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In this video, Sal Khan states, "If you really thought that Lehman Brothers in the long term was going to come back, what you might want to do is somehow try to become one of its bondholders, and then when it goes through bankruptcy, on the other side of the bankruptcy, you might end up in shares of the new bank, whatever it's called, you know, Goldman Brothers, or whatever."

My understanding is that, minor secondary market factors aside, you could only break even or lose via this strategy. If the assets of the company being restructured were truly worth less than its liabilities, then the owners of each tranche of those liabilities would receive shares worth at most the value they were owed, and at least the equity tranche would receive less. How could this be a profitable strategy?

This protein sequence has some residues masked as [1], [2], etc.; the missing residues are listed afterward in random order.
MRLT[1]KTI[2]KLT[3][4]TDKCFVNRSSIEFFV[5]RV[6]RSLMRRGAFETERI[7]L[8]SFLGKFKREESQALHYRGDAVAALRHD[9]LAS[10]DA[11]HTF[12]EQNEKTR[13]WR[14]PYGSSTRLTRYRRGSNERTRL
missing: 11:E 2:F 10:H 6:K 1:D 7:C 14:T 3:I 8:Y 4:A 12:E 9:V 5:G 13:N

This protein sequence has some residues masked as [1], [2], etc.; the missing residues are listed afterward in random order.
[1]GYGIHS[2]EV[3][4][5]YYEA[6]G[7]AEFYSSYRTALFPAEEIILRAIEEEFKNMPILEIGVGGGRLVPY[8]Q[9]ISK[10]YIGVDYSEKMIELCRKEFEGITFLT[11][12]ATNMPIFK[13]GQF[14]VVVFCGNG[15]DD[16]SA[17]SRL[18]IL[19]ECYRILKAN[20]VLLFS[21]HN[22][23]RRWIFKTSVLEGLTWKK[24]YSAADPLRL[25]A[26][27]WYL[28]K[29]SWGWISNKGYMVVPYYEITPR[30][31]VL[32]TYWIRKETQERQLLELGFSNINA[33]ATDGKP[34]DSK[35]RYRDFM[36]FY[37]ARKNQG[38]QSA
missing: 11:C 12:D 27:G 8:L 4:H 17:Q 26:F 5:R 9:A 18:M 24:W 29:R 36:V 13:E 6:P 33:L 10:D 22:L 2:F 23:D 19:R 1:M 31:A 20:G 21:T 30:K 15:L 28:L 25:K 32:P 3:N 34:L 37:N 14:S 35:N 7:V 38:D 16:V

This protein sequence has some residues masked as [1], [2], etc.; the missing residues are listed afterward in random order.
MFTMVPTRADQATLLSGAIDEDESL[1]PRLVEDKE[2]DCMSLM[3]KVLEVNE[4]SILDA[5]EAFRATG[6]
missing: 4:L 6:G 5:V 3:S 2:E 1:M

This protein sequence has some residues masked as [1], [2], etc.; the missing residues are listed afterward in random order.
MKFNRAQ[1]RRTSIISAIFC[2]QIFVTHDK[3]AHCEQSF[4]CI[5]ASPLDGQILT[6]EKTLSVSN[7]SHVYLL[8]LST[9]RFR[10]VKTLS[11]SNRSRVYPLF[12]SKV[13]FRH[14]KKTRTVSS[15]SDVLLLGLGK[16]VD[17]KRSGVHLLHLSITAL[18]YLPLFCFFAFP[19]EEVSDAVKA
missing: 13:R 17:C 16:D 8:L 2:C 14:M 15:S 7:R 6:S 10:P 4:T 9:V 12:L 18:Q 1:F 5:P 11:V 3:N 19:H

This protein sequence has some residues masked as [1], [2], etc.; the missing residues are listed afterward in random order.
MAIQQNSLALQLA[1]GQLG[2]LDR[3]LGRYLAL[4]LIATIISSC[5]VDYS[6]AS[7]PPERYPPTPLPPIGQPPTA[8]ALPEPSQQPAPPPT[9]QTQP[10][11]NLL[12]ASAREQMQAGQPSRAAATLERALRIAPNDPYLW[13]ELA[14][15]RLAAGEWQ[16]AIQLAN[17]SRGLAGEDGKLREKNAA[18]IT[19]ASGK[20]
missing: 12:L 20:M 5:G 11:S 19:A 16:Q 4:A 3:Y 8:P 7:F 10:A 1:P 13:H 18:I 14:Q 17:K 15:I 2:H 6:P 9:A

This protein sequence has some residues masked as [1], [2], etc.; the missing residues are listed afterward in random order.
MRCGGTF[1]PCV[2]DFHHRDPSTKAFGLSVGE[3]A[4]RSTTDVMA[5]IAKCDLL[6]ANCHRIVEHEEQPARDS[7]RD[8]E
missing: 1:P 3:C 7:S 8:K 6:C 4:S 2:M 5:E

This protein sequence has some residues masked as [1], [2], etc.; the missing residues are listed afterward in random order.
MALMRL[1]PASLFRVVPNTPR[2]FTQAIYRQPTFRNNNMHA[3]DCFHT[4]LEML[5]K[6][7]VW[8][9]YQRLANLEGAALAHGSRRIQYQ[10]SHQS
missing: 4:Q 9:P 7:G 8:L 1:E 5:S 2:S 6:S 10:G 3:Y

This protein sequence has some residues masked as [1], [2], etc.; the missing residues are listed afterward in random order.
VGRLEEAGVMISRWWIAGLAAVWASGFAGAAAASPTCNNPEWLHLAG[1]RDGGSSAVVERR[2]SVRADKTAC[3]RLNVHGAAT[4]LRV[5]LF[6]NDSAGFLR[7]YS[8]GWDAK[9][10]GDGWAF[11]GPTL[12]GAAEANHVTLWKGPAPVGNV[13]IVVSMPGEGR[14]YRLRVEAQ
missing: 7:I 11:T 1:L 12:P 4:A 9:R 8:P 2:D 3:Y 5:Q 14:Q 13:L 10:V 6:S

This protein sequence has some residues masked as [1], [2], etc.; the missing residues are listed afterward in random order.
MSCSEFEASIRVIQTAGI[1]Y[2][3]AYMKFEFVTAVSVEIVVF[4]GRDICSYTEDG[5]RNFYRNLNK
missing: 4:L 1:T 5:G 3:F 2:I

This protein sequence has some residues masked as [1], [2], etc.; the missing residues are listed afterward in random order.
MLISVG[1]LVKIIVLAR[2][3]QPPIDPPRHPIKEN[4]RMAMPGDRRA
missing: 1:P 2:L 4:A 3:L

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There are experts in distressed debt. They buy the debt at a deep discount to face value, with the belief that the salvage value is greater than what they paid.

To do this successfully, knowledge of how bankruptcy works is required. Different types of debt have different priorities in bankruptcy. In most cases, bonds are deeply subordinated, and so often have extremely low recovery rates versus senior debtors.

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